For now, shares in ArcelorMittal are selling for $30.19, and the average price target of $42.41 suggests a 40% potential upside this year. The stock’s Strong Buy consensus rating is based on 6 reviews and they are all positive, making the consensus unanimous. (See ArcelorMittal’s stock analysis at TipRanks.)
Schnitzer Steel (SCHN)
Next up is a big name in North America’s scrap steel market. Schnitzer has been in business for over a century, filling a vital niche: gathering, collecting, processing, and recycling scrap metals. The metals industry presents a unique opportunity for processing companies, as scrap metal can be recycled, processed into new products, and later recycled again. Schnitzer has 94 scrap metal collection facilities capable of processing 5 million tons of ferrous (iron-based, like steel) metals per year, along with 600 million pounds of non-ferrous metals. The company operates across the US and in Canada, and has 7 shipping facilities, located on the East and West coasts, plus Puerto Rico and Hawaii. In addition to its scrap metal purchasing, recycling, and sales activities, Schnitzer also runs 50 stores selling serviceable used auto parts – an important side product from automotive scrapping ops.
At the end of June, Schnitzer reported financial results for the third quarter, ending May 31, of fiscal year 2021. The report noted strong sequential gains in total sale volume, with a gain of 24% in ferrous metals, 15% gains in non-ferrous metals, and 12% in finished steel. It was the company’s best quarterly performance since the 2008 fiscal year.
Along with strong sales gains, Schnitzer also reported high revenues and earnings. At the top line, revenue was reported at $820.7 million, up a robust 103% year-over-year. Earnings came in at $2.15 per share, an enormous gain from the 18-cent EPS loss reported in the year-ago quarter.
In addition to solid financials, SCHN shares have been rising over the past year. The stock’s 12-month appreciation is an impressive 178%.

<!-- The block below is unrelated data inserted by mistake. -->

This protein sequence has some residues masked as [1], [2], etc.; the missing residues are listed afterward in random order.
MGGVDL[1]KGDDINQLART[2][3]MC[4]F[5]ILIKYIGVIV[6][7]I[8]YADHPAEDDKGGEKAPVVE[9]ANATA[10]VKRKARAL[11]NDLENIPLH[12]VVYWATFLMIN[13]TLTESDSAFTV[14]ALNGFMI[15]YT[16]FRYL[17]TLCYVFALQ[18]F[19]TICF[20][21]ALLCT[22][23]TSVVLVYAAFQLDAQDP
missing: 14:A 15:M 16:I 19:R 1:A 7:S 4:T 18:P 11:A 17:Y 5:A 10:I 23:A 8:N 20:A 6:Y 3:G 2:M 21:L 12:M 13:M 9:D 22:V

5-star analyst Gus Richard, from Northland Securities, notes several tailwinds in the metals industry that are supporting Schnitzer’s business, and adds that the company is particularly well-positioned to benefit. Richard writes, “We believe demand for scrap metal is likely to be robust for the foreseeable future driven by infrastructure spending, transition to a low carbon economy, the low carbon footprint of recycling material, and a limited increase in virgin material. SCHN is a leading metal and auto recycler with a significant NA footprint. We expect multiple expansion as investors recognize SCHN’s ESG credentials.”
Richard puts an $80 price target on SCHN shares, indicating his confidence in a 64% upside this year. He rates the stock as Outperform (i.e., a Buy). (To watch Richard’s track record, click here.)
While there are only 2 recent analyst reviews on Schnitzer, they both agree that this is a stock to buy – resulting in a Moderate Buy consensus rating. The company’s shares are selling for $48.88 and have an average price target of $72, giving an upside potential of 47% for the one-year time frame. (See Schnitzer’s stock analysis at TipRanks.)
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Disclaimer: The opinions expressed in this article are solely those of the featured analysts. The content is intended to be used for informational purposes only. It is very important to do your own analysis before making any investment.